Matija Čop grew up at the time of the Napoleonic wars, when for four years the French held control over the Slovenian territory (the Illyrian Provinces) and, in particular, the sphere of education influenced cultural life. Following the restoration of Austrian rule, Metternich’s absolutism gained control and nipped in the bud any national and democratic movements which, due to strict censorship in the press, was particularly felt in Carniola (today’s Slovenia).
As regards the domain of culture, Čop and Prešeren lived at a time of emerging romanticism which, as opposed to classicism and the enlightenment, emphasised the individuality of man, the nation and its history, as well as the beauty of poetry, both in content and aesthetic form.
Matija Čop was born on 26 January 1797 in the small northern Carniolan village of Žirovnica, in what was then the Habsburg Monarchy (today’s Slovenia). In 1807 he was sent to Ljubljana for primary and secondary schooling and then studied philosophy at the lyceum of Ljubljana. He finished the third class of philosophy in Vienna. During this time Čop was a regular visitor to Vienna’s libraries, where he read original literary works. He was fluent in 19 languages. In 1817 he returned from Vienna and attended a priest seminary until 1820 when he left to become a secondary school professor. As a teacher of classic languages, Čop taught in Rijeka, and later in Lvov in Galicia (where for two years he also held the post of probationary lecturer at the Lviv University) and finally in Ljubljana, from 1827 to 1830, when he became a librarian in the Lyceum library. In those days, the library was in a state of disorder. It had no basic catalogues, stacks of books were waiting to be processed and mandatory copies of books failed to arrive. Čop set to work with great diligence. He submitted a plan for a fundamental reorganisation of the library. The governor approved the plan, and the library gradually gained a completely new image.
In 1828 France Prešeren returned from Vienna. He had known Čop from a young age and the pair had become good friends. Čop had a profound knowledge of classical languages and literature. He discovered an exceptional talent in Prešeren that corresponded to his idea of secular and formal poetry in Slovenia, and he communicated all his extensive knowledge to him. For the same reason, he initiated the publishing of the poetry almanac Kranjska Čbelica (Carniolan Bee), through which he had a desire to bring the Slovene language closer to the educated public (the official language at that time was German). Although different in character, the two men were extremely close in their views on literary art and Slovenian cultural issues. To Prešeren, Čop was an understanding literary advisor, above all in the domain of poetic forms.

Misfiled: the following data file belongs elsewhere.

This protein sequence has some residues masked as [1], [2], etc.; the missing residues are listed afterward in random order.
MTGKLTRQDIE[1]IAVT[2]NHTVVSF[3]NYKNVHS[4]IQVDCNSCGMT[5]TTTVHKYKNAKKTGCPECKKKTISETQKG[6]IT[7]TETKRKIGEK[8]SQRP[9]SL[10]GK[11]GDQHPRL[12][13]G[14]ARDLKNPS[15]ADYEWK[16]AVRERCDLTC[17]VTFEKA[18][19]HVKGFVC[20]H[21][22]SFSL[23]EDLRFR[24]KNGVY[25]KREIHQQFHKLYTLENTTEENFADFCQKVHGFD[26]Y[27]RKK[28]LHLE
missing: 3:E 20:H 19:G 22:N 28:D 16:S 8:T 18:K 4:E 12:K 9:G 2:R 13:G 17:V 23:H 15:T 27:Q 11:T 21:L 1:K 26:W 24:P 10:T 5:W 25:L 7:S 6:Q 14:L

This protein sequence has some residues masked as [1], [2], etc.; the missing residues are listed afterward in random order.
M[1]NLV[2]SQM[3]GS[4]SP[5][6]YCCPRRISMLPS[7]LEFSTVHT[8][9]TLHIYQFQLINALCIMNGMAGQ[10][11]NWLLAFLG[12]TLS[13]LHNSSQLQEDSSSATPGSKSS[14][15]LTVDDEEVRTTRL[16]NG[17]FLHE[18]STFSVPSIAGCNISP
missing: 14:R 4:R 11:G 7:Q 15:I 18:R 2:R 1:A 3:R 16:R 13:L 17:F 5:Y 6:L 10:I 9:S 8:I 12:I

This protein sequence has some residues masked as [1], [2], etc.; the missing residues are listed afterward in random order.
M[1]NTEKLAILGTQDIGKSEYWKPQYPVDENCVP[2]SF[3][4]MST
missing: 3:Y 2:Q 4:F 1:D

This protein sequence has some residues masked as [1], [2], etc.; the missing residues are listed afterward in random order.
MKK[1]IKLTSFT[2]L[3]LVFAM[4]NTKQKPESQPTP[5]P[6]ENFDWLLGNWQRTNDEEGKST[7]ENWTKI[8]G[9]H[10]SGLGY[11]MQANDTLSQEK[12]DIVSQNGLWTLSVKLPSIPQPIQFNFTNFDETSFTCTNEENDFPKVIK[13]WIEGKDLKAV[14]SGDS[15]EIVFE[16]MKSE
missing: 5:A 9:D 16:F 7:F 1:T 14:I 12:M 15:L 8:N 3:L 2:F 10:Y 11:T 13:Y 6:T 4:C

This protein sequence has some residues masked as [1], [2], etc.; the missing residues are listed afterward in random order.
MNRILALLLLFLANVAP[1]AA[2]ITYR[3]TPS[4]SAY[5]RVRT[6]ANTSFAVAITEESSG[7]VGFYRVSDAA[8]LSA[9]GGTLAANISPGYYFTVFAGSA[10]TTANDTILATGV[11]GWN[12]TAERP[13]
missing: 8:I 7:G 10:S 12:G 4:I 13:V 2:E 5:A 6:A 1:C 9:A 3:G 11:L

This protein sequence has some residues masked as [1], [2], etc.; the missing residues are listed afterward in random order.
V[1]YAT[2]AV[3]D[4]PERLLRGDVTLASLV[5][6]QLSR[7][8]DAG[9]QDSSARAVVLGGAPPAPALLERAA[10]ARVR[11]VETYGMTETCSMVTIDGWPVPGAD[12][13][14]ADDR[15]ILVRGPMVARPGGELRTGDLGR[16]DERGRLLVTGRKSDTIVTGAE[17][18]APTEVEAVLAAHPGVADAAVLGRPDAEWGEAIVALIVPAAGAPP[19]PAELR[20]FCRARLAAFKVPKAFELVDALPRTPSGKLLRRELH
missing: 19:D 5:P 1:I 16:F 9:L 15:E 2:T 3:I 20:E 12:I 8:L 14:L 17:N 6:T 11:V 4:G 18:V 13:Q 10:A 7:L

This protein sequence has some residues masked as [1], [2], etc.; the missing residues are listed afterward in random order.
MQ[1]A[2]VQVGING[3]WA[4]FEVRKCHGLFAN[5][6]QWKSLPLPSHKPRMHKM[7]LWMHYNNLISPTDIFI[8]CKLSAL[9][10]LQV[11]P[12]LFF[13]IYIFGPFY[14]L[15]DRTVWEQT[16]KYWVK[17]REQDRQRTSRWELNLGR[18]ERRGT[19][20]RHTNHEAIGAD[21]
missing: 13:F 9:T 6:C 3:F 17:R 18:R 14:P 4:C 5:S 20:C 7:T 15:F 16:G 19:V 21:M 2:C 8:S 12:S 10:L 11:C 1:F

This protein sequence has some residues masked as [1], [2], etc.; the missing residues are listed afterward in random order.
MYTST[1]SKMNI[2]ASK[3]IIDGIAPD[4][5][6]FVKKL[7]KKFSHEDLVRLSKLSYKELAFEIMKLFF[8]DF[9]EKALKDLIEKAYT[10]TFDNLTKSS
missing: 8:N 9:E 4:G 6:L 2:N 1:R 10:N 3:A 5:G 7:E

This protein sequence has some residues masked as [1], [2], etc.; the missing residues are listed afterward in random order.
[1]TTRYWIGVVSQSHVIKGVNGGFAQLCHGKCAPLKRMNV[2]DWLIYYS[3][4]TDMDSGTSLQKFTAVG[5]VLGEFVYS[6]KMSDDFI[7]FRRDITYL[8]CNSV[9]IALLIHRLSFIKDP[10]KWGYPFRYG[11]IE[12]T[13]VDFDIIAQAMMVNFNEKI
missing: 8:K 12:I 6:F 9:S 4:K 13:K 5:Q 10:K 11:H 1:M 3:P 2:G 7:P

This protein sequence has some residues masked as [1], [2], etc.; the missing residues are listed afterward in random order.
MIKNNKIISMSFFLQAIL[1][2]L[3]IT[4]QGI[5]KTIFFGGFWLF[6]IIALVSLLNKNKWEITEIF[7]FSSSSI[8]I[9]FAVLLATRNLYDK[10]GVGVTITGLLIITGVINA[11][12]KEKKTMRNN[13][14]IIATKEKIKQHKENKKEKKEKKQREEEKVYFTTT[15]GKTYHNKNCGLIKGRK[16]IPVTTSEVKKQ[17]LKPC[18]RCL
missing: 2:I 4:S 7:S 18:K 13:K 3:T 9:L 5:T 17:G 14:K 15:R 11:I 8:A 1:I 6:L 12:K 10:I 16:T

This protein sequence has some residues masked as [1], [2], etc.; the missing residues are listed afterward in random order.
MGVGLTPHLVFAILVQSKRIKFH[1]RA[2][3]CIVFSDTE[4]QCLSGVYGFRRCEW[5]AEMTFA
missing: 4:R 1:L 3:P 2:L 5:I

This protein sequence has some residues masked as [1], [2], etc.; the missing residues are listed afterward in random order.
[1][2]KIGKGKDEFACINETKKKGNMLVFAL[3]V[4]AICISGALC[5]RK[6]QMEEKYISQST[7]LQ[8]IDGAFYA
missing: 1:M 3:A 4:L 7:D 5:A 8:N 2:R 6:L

In the summer of 1835 at the at age 38, Matija Čop drowned while swimming in the Sava river. Prešeren was deeply distressed by Čop’s death. While mourning for Čop, he wrote the poems V spomin Matije Čopa (In Memory of Matija Čop), an epitaph, and he also dedicated his epic poem Krst pri Savici (Baptism at the Savica Waterfall) to him.
Čop is the first Slovenian literary reviewer and historian. For Šafarik’s Geschichte der slawischen Sprache und Literatur (History of the Slavic Language and Literature) wrote a survey of Slovenian literature up to that period. However, his most important work was the critical paper Slowenische ABC-Krieg) Slovenian ABC War), in which he dismissed the clumsy alphabet that had been introduced by Franc Metelko into Slovenian orthography.
Today Čop is generally regarded as one of the most important Slovenian intellectuals of the 19th century. Several streets, schools and other institutions throughout Slovenia bear his name, among them the fashionable Čop Street in Ljubljana, which is connected to Prešeren Square. Čop was also deemed to be the first Slovenian librarian, which is why the highest award in the domain of librarianship – the Čop Diploma – is named after him.